The Courier News from Blytheville, Arkansas on March 11, 1949 · Page 12
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March 11, 1949

The Courier News from Blytheville, Arkansas · Page 12

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Blytheville, Arkansas
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Friday, March 11, 1949
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Page 12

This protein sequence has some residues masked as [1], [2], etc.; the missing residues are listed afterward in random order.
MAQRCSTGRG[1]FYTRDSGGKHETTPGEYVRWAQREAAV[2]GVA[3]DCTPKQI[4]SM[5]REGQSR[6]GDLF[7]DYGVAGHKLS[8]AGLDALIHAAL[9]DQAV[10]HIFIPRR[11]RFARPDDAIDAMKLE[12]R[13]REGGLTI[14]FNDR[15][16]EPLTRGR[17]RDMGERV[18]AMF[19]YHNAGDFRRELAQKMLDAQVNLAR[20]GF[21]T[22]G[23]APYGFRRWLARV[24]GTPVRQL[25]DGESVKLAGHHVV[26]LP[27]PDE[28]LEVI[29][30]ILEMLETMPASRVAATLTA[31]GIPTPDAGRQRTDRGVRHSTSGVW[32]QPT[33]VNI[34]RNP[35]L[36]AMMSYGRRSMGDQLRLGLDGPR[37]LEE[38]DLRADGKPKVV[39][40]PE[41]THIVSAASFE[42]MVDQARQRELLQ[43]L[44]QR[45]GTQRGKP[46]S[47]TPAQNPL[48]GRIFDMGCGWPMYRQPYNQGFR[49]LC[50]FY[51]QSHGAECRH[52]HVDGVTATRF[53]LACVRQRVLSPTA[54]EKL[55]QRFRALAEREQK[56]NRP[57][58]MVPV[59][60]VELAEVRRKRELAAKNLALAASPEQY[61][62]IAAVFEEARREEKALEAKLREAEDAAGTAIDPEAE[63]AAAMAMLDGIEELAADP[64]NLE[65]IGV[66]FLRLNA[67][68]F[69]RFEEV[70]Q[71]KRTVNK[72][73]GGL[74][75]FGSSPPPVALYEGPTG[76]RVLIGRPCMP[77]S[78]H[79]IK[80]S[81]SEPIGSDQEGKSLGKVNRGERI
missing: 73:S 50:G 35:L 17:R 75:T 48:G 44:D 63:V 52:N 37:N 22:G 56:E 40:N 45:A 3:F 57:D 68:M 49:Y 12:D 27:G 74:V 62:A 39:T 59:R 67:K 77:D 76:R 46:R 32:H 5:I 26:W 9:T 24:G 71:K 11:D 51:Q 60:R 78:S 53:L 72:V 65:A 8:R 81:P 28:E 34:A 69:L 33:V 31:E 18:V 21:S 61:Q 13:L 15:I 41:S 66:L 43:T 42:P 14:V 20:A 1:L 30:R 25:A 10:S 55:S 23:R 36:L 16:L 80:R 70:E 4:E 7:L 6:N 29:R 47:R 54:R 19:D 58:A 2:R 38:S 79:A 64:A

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BLYTHEVILLE <ARK.) COURIER NEWS FRIDAY, MARCH 11, 1941, Strike May Halt Rail Operations Union Threatening To Piektt Ttrminali In Expr.ii Walkout ' NEW YORK, March 11. lift— A union threat to tie up New York's two big«*»t railroad passenger sin- lion* added new complications today to a dispute that has snarled Railway Express shipping here. Obituaries way A union official said Picket lines be thrown around Pennsylvania »nd Gr»nd Central Stations- move which he said would halt operations at the two rials. big termi- Dinlel J. Sullivan, general chairman of the express division of the AFL Brotherhood of Railway and Steamship Clerks, made the threat yesterday In reprisal for what he celled « "lockout" by the Railway Express Agency. ,..«.. ; He ««ld 3,000 employes in freight terminals, depots and sorting stations In New York and Northern New Jersey have been locked out is th« result of » "work slowdown" by express workers. The slowdown slarted three days • go In protest against what the union termed "company/ stalling" In contract negotiations now go- Ing on in Chicago. Claiming employes were falling {'to carry out their assigned duties,' the company yesterday laid olf !,- m men, and said the employmen pj lome 7,800 other package hand lera and drivers would be terml fated by tomorrow. ', Sullivan said 3.500 others ha been laid of In Washington, Baltl rnore and Philadelphia. ', Although the company did no confirm this, an official said it wa "likely" that layoffs would resu in'cltles throughout the country c result of the paralyzing sltuatio here. Father ot Blytheville Dentist Dies in Piggott Funeral services will be conducted at 2 p.m. Sunday for C. C. Craig of Piggott, father of Dr. C. L. Craig Blytheville dentist, at the First Methodist Church In Paragould. Mr. Craig died at a hospital ii Piggott yesterday, following a hear attack. He wns 59. He hud formerls made his home In Lenchville, bu had been In PigBolt for the pas several years. Survivors oilier than Dr. Oral Include his wife, Mrs. Marjorle W Craig; two daughters, Miss Mar Louise Craig of Dayton, Ohio, an Mrs. T. J. Dnvls of Montgomer; Ala.; another son, Maurice C. Oral Civic Music Ass'n >iscusses Plans : or Next Season Directors of the BlyllievUle Civ- c Music Association met last light In the home of Mrs. Toby x)iig. 1221 West Ash Street, treas- ernnicnt's executive branch. of PiGBotl: and a sister, Mrs. Ton Lewis of Mnnnndukp. ARMERS Hoover S*«s Wideico/e Opposition to Re forms Asked by His Committee •NEW YORK, March 11. W'i—For- mer President Herbert, Hoover predicts wldescale opposition lo Uic reforms advocated by liLs conuv.it- lee on reorganization ol the gov- organlzatton which a series of concerts I irer lor the sponsoring for music lovers. Mrs, J. Wilson Henry. 231 ° M ar 6 ttrct Street, as- soclnilon president, presided. IMrins for (lie two remaining "We've already felt the bites of the grasshoppers," he said yesterday. "They've apeared throughout the country, and we have lo fight D. A. R. them off." Calling for public support of the concerts for the current season, I recommendations. Hoover said till! and for a membership drive. I changes not only would save the which will follow the final concert taxpayers considerable money, but In April, were discussed. The pres- I W ould make the government "a fin- tdent was authorised to appoint cl . s p c e!nien of intelligence, integ- nomlnntinK a" 11 program comml- r | ty antl efficiency." ttees. Another committee will con- ,,. n , is L , pro bably the last chance slder obtaining a place •— we have," he said, its bonrts." to Iree It from Continued from Page 1 all's insurance program through vo compiles organl'/ed by bureau Derating In Southern stales. Bilhrry, Koae S|irak Other speakers dealing with the crlill/.cr program Included Keith Bilbrey, tarm agent tor North Mississippi County; Charles Rose of noselnnd, director of the Arkansas •arm Bureau Federation, and O. O Stivers, Instructor for courses offer- d In Manila for veterans. Mr Jilbrey discussed the need tor use or more fertilizer In the Manila area, and In the county as a whole tor presenting the concert artists to be booked for the 1948-50 season. The first of the concerts wasi—. ,* *• prl'ented In the American Leg-1 Stor* CoUSCJ Alarm ion's Memorial Auditorium and the others have been In the Mox An overheated oil heater in the Theater on West Main Street. It garage of the Blytheville Motor hm 'been necessary to provide Company was the cause of a rue hairs to enlarge the capacity of alarm at noon today. No damage re- theater to Hccomodate mem-1 suited. ers attending crls. Court House Repairs Planned in Oiceo/a " Work Is expected to begin In nil .April on renovation of the Sou Missslssippi County Court House Osceoln. County Judge Roland Green of ^Blytheville has informed Roberl Graves, chairman of the City Bcan- "lificatlon Committee ot the O.-iceola 'Chamber of Commerce, tliat. the building will be repainted both in«lo> and out. Judge Green also agreed thai the some of Ihe eon- 41 Killed in Blast Venetians Up in Arms tecause ot Pigeons VENICE—'/Vi—Venice Is stirred up about the municipal action against pigeons of St. Mark's Square, beloved nlike by tourists nd Venetians. Their dally ration Mr. Mny In addition lo presenting he outline for obtaining tlie fanner owned plant, reported on leglsla live matters before the session the Arkansas Legislature, .whlcl ended Its 1949 session yesterday He said that many recommen dations ol the Mississippi Coiml bureau, and of the Arkansas Far: Bureau, had been enacted Into law and that proposals considered ob jccllonable hart been rejected wit the overall result that the farmers' interest, had been safeguarded by the lawmakers. Legislative Sesslrm Revealed Larger sums were appropriated for the next two years for the Agricultural Extension Service and the experiment stations opcrnled by th c University ol Arkansas College of Agriculture. Provlstori was made for paying a four and one-half cent per gallon refnnd of taxes p»!d for gasoline used In tractors. Larger appropriations were made for tile control of Bang's Disease in live- of 35 pounds of city com. the town council lias decided, will -be • cut down lo 22 pounds. Tlie city's flue arts division also stated thai the pigeons were spoil- Ing the roofs of St. Mark's basilica and hns put sharp steel edges on one of the favorite resting places. It is calculated here that the pi geoiis—a Venetian landmark—number about 2.000. Since the war many have become accustomed, to seek their food elsewhere and do not rely entirely on municipal corn. Kind Venetians who love the pig- ons put food for them In their irdens or o» window sills. Protests are coming from pigeon overs against the "sanctions" im- osert by the city fathers. "Gaz- cttlno Sera" published an angry FRANKFURT. Germany, March II. tiV> —Thc newspaper Ncue Pre.-sc today reported the death of 41 German workers in an explosion of powder factory near Bautzen, in Soviet-occupied Saxony. The paper said the explosion occurred In the Goda factory, which manufactures powder for Soviet occupation authorities. Continued From Page 1. can Indian, Approved Schools, Conservation, Genealogical Records, Girl Homemakers, Correct Use of the Flag. D.A.E, Manual for Citizenship, D.A.R. Magazine, Press Relations, Radio, and tlie committee on nominations. Mrs. James Kill, Jr., was hostess between 4 and 5:30 p.m. today at a tea In her home on North Klgth Street honoring Miss Lloyd, who Is vice president-general of thc DA. R.. Mrs. Donald B. Adams, national president of the Children of the American Revolution, and Mrs Gerlj, state regent for the D. A R. The Minor Room in Hotel Noble will be the scene of the anmia banquet tonight at which time Dr. W. J. Edens of Jonesboro president of Arkansas State Col Icge, will address the group. Hi subject will be "Americanism. Mrs. Gcrifi will prslde over 111 banquet anil a feature of thl meeting will be the pre.senlatio of the Good Pilgrim Citizen. Election Saturday Sessions Saturday morning be In the First Prcsbyteria Church and officers will be elect cd and installed. The present slate officers ii •on iession which will conclude! IB convention. Dinner for Stale Officers The State Officers Club Dinner eld In Hotel Noble last night, pencd the annual conference of ic Arkansas Society, Daughters the American Revolution. Mrs. D. M. DigBS, of Proctor, resident of the officers club, pres- ded over the meeting which was pened with the singing of "The tar-Spangled Banner," with Mrs. ohn W. Edrlngton. president of he State Soeielly Children of thc American Revolution, as accom- lanlst. A vocal solo was presented >y Miss Jane McAdams of niythc- /Ille, who wns accompanied by Mrs. F. B. Joyner. Mrs. Samuel I". Davis, Sr., of Little Rock, honorary stale regent, ave the principal address, "Francis Scott Key," composer of the national anthem. A meeting of the State. Board of Management was held following thc dinner, with Mrs. Gcrig, state regent, presiding. Miss Marie Lloyd of Little Rock, vice-president Rcneral was guest of honor this morning at a breakfast at Hotel Noble. Miss Wixson Wins Title ' Of "Miss Blue Bonnet" Miss Emily Wix.son, former society editor and reiXH'ter for the Courier News, has been .selected a.s "Mtss Blue Bonnet of Memphis", it was disclosed todaj. The sclecllon was announced by W. C. Hightowcr, manager ol the Southeast Region for Standard Brands, Inc., which uses the "Blue Bonnet" as a brai lor Us food products. Miss Wixson now Is with II Memphis Commercial Appeal the Press Scimitar as editor of U two papers' trade publication wh Ls distributed among business fir in Memphis. She is the daughter Mr. and Mrs. R. A. Wixson ol B delte. Read Courier News Want Ad Livestock Read Courier News Want Ads. letter from tx Venetian, "against this inhuman treatment to the symbols of peace." But the town council has not budged. The pigeons will get short rations from now on. elude: Mrs. Gcrig, regent: Mrs., Frazier, vice regent: Mrs. Minnie j Reeves Sheppard, chapalin; Mrs. Alexander Weir, recording secretary; Mrs. P. G. Horton, corresponding secretary; Mrs. Edward M. Brown, treasurer; Mrs. Joe W. Cooper, registrar; Mrs. Harold E. Weaver, historian; Miss Harriett King, librarian: Mrs. .1. B Hesterly curator; Mrs. Samuel P. Davis, parliamentarian A meeting of the State Board of Management is scheduled for Saturday morning and will be followed by another luncheon In Hotel Noble with John W. Edrington. ol Oscella, state president of the C.A.R., presiding. Mrs. Adams, national C.A.R president, will speak at the lunch- NATIONAL STOCKYARDS. 111.. March 11. WV-(USDA)— Hogs 7,000; market uneven, 25 to 50 lower han Thursday's average; bulk good •md choice 180-220 Ibs 21.50-75; top 21.75; 230-270 Ibs '20.00-21.25; 270325 Ibs 19.00-20.25: 140-110 Ibs 20.2521.25; 100-130 Ibs 16.25-19.50; sows 400 Ibs down 17.50-18.50; over 400 Ibs 15.50-17.00; most stags 12.0014.50. Cattle 1.000; calves 500; steers and heifers fully steady; cows uneven; medium and gcod beef cows steady; bidding unevenly lower on canners and cutters and little done: bulls and veal ers steady; few medium and good steers 23.00-24.25; good heifers and mixed yearlings 23.00-24.50; mostly odd lots; common and medium 19.00-22.00; medium and good cows around 18.25-50; little sold In the way of canners and cutters and common beef types. Sohenley continues to blend, with pre-war quality grain neutral spirits, the same rich measure of Cfc and A year old whiskies.* * GENUINE PRE-WAR DUALITY BLENDED WHISKEY, 86 PROOF. THE STRAIGHT WHISKIES IN THIS PRODUCT ARE 5 YEARS OR MORE OLD. 35% STRAIGHT WHISKEY 65% GRAIN NEUTRAL SPIRITS. 10% STRAIGHT WHISKEY 5 YEARS OLD. 21% STRAIGHT WHISKEY 6 YEARS OLD. 4% STRAIGHT WHISKEY 7 YEARS OLD, COPYRIGHT 1949, SCHENLEY DISTILLERS CORPORATION, NEW YORK CITY. iounty will bear one-half of the "cost of landscaping the court house grounds. ; The Chamber of Commerce also yas authorized by Judge Green to [obtain estimates on cleaning and polishing of the copper dome of ;-the building, which has liiVncil | "green. . The committee In charge of obtaining landscaping estimates .from nurseries includes Mrs. R. M. Fletcher, chairman, and Mrs. C. W. Watson. Mrs. George Conr. and Mrs. Steve Ralph. They will be assisted by Mrs. Guy Bryant. Members of the Chamber's City Beautifleation Committee arc Mrs. Joe Rhodes. Jr.. Frances Whitnrarc. Mrs. John Wliitc, Sr., Mrs. Watson. Mrs. Cone. Mrs. Ralph. Joe Applebaum, Mrs. Fletcher, R. C. Van Wey, C. H. Terrell and Gwendolyn Hollificld. stock, and to finance boarder activity by the State plant Board. The feed and fertilizer inspection program \vas shifted from the State i ncvcnue Department to the Slat Plant Board and funds provided fo it laboratory where tests can be made lo assure farmers lhat the I are getting the propcrr ingredient ! In the feed and thc fertilizer the buy. Mr. May also reported on a re cent conference in St. Louis wiiei the farm labor situation was dls NEW Manila, Ark. Shows EVERY NIGHT Boi Opens Week Dajs 7:00 p.m Matinee Saturday * Sunday Sat.-Sun I p.m. ConU Shonlnf Friday 'BLONDIE'S SECRET" will- Penny Sin[lelon and Arlbur Lake Also Short U.S. Population at Peak WASHINGTON, March 11. (>T>— The United States population, climbing more than 200,000 each month, reached a record U8.0C0.030 last January 1, the Census Bureau reported today. ; "Natural increase"—Hie excess of births over death—counted lor 91 per cent of the 1918 population rise: j united Immigration cent. for the other 9 per Mr. May and J. H. Grain of Wilson represented Arkansas at the meeting, where primary stcris were taken to have the contract to get Mexican nationals into this country re-wiHtcn. Mr. May said lhat two governments and many apencics \vere involved In the problem of getting laborers here for work seasons, and that complete satisfaction with the contract was almost impossible, but lie expressed the belief that immediate action would guarantee farmers sufficient labor next. year. He - suggested the formation of an association in Mississippi County in the near future so thai there would be no delay incurred due to lack of adequate planning here. Th'c State Department. thc States Employment Scrv- Saturday 'RENEGADES OF RIO GRANDE" Also Shorts Read Courier News Want Ads ice, the National Fann Bureau, the Immigration Service and the Mexican Govcrnnint were represented at the meeting in St. Louis SATURDAY OWL SHOW "BEHIND LOCKED DOORS" with Lucille Bremer and Richard Carlson Also Shorts Sundny and nlmulay "RIVER LADY" with Yvonne DeCarlo and Rod C^mrron Also Shorts AUCTION SALE -Central Auto & Home Supply- 419 West Main Phon. 585 2:30 & 7:30 p.m. Friday 2:30 & 7:30 p.m. Saturday !f you're downtown before the Auction Sale starts, you can drop inlo the store and buy any of the merchandise at cost. Our slock consists of radios, kitchenware. hardware, toys, auto supplies, oil stoves, and many other items. Both stock and fixtures will he sold. The Auction Sale will he conducted by Doc Dean. NOTHING WILL PUT YOU QUICKER IN GOOD SPRING SPIRITS THAN.THESE NEW HATS BY STETSON & KNOX, MADE OF ROYAL DELUXE QUALITY FUR FELT IN GOOD PASTEL MIXTURES OF PEARL-GARY, BLUE-GRAY, GREEN-GRAY AND BEIGE-TAN. Priced From $Q50 8 Com* in Friday or Saturday. You'r« Sure to Find Several Things You Heed . . . at a Big Saving! ' CENTRAL AUTO & HOME SUPPLY 419 W«st M>tn B!yth«TilU // It's For a Man, Mead's Wi/l Have It! MEAD'S ."• V ' 111 MAIN ITMU « ^